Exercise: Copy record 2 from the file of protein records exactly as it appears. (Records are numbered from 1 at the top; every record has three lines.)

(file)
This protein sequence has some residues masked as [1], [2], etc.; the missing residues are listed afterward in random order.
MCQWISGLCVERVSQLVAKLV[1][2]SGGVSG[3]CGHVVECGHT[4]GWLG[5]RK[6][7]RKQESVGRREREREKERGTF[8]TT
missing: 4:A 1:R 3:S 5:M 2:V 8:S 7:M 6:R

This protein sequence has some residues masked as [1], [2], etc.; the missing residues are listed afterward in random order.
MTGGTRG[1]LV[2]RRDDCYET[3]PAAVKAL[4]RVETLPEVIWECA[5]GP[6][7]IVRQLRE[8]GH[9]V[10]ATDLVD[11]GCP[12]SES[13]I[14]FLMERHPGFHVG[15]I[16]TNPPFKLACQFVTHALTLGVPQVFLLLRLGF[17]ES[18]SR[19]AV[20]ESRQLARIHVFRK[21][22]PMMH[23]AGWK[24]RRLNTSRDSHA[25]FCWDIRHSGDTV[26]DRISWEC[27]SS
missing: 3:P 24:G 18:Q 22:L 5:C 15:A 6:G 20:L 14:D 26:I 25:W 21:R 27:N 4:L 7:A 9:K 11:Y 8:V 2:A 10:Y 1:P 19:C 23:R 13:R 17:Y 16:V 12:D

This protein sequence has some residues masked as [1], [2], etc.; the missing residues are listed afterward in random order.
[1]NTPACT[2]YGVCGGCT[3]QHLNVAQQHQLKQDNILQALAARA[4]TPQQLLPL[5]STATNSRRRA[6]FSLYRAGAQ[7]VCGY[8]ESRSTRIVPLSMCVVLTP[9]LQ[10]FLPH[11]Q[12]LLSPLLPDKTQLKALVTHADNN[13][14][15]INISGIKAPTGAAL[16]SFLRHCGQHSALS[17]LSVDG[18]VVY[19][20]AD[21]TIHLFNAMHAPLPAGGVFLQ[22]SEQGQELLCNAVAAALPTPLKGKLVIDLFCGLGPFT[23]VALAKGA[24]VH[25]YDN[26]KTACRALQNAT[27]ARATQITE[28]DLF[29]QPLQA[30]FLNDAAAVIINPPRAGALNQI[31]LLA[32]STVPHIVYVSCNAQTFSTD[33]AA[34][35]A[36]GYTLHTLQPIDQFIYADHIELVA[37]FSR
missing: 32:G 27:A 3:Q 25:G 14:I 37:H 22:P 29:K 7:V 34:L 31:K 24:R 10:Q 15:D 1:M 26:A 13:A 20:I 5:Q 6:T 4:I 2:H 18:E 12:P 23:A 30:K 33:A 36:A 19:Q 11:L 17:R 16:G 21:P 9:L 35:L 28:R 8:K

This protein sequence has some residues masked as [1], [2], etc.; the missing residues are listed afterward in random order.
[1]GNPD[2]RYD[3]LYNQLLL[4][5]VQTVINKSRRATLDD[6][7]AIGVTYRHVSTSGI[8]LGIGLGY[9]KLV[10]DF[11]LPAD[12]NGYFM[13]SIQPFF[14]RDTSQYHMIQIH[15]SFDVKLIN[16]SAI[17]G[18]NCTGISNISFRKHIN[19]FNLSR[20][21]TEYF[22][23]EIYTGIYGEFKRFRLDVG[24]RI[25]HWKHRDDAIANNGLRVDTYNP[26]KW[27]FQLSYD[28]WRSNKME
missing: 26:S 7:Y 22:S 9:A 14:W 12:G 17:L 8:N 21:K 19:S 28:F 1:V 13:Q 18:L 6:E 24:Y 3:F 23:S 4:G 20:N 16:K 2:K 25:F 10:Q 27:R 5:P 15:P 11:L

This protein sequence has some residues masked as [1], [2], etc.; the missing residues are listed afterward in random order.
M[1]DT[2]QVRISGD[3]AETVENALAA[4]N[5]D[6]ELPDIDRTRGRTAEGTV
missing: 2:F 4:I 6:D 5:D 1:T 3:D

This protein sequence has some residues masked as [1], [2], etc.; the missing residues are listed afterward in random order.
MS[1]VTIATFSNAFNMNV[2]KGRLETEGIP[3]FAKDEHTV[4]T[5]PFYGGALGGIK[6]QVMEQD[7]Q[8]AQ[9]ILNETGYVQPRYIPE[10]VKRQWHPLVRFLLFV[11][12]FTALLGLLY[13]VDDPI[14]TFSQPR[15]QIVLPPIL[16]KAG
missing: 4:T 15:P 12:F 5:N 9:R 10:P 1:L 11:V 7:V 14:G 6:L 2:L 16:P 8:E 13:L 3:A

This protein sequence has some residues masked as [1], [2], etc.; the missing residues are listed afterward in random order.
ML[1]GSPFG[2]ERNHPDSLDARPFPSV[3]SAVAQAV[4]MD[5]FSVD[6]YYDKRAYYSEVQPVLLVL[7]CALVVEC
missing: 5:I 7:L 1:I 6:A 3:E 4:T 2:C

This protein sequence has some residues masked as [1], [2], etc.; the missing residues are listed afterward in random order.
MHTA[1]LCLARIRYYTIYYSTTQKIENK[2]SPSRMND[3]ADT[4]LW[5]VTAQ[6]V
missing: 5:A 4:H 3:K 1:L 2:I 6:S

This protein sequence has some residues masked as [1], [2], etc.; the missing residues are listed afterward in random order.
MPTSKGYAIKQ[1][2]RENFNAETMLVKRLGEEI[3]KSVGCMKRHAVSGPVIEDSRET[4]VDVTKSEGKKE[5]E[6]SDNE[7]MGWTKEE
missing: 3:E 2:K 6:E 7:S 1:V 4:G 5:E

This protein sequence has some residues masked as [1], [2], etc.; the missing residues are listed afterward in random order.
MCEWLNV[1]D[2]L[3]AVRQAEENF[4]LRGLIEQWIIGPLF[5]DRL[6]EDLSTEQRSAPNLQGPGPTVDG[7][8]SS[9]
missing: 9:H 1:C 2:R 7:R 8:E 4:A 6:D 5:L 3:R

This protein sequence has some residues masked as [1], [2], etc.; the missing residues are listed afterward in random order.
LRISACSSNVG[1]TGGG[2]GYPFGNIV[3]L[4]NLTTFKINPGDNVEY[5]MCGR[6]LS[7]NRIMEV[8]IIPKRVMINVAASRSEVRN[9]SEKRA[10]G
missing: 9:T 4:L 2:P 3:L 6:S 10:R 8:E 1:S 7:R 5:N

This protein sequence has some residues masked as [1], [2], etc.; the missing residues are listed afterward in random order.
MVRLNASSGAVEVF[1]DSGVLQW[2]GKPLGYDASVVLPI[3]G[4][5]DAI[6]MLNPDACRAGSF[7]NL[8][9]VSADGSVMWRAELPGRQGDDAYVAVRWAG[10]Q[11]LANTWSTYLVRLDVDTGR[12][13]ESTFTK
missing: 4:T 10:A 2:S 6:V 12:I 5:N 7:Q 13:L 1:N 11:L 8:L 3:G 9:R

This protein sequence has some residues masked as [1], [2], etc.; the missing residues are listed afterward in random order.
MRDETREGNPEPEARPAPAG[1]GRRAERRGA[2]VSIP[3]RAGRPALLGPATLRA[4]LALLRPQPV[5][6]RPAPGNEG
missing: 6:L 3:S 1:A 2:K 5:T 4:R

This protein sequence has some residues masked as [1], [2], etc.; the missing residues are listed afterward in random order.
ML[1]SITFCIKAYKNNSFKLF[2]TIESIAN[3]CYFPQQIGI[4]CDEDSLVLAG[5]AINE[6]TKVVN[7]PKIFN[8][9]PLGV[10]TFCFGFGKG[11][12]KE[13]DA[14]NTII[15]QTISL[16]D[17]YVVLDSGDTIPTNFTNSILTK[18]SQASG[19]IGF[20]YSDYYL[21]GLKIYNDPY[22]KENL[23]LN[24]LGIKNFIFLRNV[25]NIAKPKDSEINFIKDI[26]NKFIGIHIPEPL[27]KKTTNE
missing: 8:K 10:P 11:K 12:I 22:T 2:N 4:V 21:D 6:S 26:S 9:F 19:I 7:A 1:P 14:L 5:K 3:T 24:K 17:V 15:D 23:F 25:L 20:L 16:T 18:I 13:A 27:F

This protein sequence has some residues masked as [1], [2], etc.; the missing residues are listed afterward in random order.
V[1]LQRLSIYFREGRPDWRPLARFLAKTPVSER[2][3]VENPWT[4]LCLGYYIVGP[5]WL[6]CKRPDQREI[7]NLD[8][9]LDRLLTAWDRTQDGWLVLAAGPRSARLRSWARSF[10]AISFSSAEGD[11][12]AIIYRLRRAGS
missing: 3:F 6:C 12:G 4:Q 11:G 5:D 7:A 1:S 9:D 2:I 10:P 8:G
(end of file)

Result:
This protein sequence has some residues masked as [1], [2], etc.; the missing residues are listed afterward in random order.
MTGGTRG[1]LV[2]RRDDCYET[3]PAAVKAL[4]RVETLPEVIWECA[5]GP[6][7]IVRQLRE[8]GH[9]V[10]ATDLVD[11]GCP[12]SES[13]I[14]FLMERHPGFHVG[15]I[16]TNPPFKLACQFVTHALTLGVPQVFLLLRLGF[17]ES[18]SR[19]AV[20]ESRQLARIHVFRK[21][22]PMMH[23]AGWK[24]RRLNTSRDSHA[25]FCWDIRHSGDTV[26]DRISWEC[27]SS
missing: 3:P 24:G 18:Q 22:L 5:C 15:A 6:G 20:L 14:D 26:I 25:W 21:R 27:N 4:L 7:A 9:K 11:Y 8:V 2:A 10:Y 1:P 19:C 23:R 13:R 17:Y 16:V 12:D